This is a really awesome new community engagement program through the arts that is just at the start of what I’m sure will be a long and successful journey. I’m really excited to see how this space transforms in the future.

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JR & the Inside Out Project

The French artist known as JR works relatively anonymous. After finding a camera in the Paris Metro, he began to study street art around Europe. Before winning a Ted Prize in 2011, JR created projects in Paris, Shanghai, Spain, Los Angeles.

The most interesting and socially engaging in my opinion is the Face 2 Face project in which he posted portraits of Israeli and Palestinian on each side of the separation wall of the two states. Many said it was impossible as it was high illegal, but it managed to be completed. The aim was to show how similar these two peoples were. I feel that though the images were humorous and light, they spoke about a much deeper level of unity. These people are brothers, yet they fight and kill each other.

After many successful but difficult projects, JR applied and was awarded a Ted Prize for his project, Inside Out. JR called for “a global art project” at the Ted Conference. This new project has extended what JR himself does with posting black and white portraits in urban areas. Inside Out allows for people around the world to submit portraits of their own. These portraits are then printed by the project and sent back in order to display in a public space. Guidelines have you group together with at least 5 other people with the same statement of purpose and then Inside Out makes it happen. The project is ongoing and submissions can be made on the site here. JR has recently brought a facet of his project that involves photo booths to Times Square in NYC. Check out the New York Times article here. I find this project so inspiring because you have so many voices just waiting to be heard all around the world. Many do not have the resources to have that voice heard. Inside Out gives these people the opportunity to share their stories with us, while creating a common ground.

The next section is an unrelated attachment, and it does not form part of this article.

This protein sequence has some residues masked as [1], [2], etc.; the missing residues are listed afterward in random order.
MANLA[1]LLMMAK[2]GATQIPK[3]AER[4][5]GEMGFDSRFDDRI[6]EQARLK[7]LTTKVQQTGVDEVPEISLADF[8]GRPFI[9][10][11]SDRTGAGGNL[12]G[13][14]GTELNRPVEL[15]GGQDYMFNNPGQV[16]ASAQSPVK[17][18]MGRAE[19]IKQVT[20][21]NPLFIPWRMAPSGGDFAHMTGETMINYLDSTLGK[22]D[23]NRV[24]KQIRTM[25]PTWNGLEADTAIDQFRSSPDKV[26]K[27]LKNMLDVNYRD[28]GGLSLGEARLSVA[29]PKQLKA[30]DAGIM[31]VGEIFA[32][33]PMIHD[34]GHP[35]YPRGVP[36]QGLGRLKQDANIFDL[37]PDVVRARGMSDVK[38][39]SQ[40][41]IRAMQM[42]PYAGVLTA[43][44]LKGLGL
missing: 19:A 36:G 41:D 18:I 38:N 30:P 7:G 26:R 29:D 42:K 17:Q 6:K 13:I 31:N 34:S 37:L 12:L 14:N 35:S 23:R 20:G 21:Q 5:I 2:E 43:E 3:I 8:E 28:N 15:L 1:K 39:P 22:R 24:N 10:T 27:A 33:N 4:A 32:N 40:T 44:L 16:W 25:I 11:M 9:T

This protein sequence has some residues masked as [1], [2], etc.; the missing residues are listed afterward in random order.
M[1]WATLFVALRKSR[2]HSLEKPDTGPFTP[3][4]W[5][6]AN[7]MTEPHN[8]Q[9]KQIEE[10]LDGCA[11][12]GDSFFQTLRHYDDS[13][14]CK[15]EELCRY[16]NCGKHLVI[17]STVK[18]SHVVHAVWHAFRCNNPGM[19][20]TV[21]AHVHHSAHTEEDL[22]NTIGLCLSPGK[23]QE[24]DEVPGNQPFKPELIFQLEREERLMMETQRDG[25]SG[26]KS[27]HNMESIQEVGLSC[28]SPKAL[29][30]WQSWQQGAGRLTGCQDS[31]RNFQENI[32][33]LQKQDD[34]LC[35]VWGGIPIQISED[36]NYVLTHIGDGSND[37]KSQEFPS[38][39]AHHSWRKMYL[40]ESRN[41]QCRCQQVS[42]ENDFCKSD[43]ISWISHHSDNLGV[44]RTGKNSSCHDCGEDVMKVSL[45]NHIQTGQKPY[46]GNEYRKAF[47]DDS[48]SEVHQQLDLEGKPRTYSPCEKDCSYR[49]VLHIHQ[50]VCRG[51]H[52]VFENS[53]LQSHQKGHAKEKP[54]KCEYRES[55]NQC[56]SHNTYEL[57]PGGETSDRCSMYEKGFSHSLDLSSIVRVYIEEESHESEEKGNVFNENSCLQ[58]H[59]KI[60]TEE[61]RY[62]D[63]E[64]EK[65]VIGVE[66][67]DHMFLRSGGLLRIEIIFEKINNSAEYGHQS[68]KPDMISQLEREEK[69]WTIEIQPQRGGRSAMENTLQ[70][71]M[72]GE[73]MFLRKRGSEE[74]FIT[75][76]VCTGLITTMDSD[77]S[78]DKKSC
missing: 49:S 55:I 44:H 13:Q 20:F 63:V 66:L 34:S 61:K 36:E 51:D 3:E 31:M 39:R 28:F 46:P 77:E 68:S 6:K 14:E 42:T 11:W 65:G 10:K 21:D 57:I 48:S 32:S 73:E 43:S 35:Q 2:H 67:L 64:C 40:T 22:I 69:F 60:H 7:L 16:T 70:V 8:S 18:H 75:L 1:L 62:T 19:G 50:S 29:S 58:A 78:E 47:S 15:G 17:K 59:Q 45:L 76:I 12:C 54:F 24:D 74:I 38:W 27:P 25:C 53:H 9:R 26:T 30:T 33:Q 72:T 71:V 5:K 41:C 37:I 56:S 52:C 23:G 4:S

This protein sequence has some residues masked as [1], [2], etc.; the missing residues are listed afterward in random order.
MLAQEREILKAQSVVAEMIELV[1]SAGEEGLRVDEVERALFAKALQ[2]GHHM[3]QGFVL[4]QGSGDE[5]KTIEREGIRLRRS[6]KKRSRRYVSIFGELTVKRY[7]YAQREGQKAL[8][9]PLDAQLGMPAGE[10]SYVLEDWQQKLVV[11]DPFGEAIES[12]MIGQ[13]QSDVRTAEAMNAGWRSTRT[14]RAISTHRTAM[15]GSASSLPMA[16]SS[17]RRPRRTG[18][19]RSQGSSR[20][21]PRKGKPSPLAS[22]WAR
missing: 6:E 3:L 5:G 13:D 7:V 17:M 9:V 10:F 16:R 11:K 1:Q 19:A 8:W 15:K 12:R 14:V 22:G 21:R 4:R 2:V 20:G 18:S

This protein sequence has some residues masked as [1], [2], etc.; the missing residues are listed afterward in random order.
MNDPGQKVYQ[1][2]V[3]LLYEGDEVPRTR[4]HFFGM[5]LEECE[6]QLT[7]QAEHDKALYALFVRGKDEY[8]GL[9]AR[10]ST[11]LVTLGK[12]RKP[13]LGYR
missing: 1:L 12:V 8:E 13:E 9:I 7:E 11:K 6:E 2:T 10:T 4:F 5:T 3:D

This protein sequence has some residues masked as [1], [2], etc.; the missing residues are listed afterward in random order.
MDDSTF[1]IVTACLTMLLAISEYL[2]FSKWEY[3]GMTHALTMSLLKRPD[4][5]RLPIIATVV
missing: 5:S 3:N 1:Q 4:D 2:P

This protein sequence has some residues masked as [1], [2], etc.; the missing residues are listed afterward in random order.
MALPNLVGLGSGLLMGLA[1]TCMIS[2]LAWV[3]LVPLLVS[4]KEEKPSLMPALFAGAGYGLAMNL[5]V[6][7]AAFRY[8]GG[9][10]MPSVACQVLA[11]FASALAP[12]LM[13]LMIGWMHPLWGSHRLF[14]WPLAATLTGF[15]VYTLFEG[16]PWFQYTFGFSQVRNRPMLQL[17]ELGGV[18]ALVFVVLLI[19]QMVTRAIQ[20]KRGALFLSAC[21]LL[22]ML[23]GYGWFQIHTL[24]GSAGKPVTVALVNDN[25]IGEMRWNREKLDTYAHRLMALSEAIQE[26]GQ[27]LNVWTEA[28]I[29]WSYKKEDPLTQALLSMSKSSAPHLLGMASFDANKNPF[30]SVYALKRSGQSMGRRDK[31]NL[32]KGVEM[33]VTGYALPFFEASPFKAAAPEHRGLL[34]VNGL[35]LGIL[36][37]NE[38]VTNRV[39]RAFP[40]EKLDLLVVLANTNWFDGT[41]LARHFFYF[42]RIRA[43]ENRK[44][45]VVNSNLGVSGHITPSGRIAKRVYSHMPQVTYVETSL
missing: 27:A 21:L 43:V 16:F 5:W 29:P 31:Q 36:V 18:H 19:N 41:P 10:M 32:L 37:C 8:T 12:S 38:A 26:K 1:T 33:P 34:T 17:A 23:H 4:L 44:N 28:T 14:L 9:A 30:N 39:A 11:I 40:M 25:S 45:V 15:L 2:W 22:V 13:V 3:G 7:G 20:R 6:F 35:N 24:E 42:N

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D.C. students use photography to protest school security – The Washington Post

D.C. students use photography to protest school security – The Washington Post

The small band of guerrilla photographers spread out in schools across the District, snapping photos of metal detectors, police pat-downs, and scuffles between security guards and students. read more

The student photographers Critical Exposure, a nonprofit photography program that teaches youth to use the power of photography and their own voices to become effective advocates for school reform and social change, based in Washington, D.C.

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Great interview – Laundromat Project

As a follow up to Amy’s post about the Laundromat Project, here is an interview from the Laundromat Project blog with Program Director Petruska Bazin Larsen, who also happens to be an alumnus of Photography and Imaging.

How did you get connected with The LP?
I was thinking about starting my own non-profit organization when I didn’t see anything on the job market that really interested me. I contacted Risë, who I’ve known since 2002, to hear about how she started The LP. Fast forward ten months, and I started working with her to develop our Create Change Public Artist Residency program.

Has your work as Program Manager with The LP changed the way you think about art?
I am way more drawn to work that does something more than just look pretty. Art is most successful when it is both visually compelling and charged with social impact. Read more

 

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Sudden Flowers – Ethopia

 Sudden Flowers project in Ethopia

stories and videos from 2007.

I was reminded of this project today when I was looking at the work of co-founder Eric Gottesman. On his site is a more recent mobile portrait studio project he did with Sudden Flowers in 2011. Other projects with Sudden Flowers are on his site and I was especially intrigued with the touring 2006 project Abul Thona Baraka throughout Ethopia. Members of Sudden Flowers accompanied the exhibition in its travels and engaged audience members in dialog inspired by their photographs > look at the slide show.  Many more links to Sudden Flowers in the photographs and installations section of Eric’s site.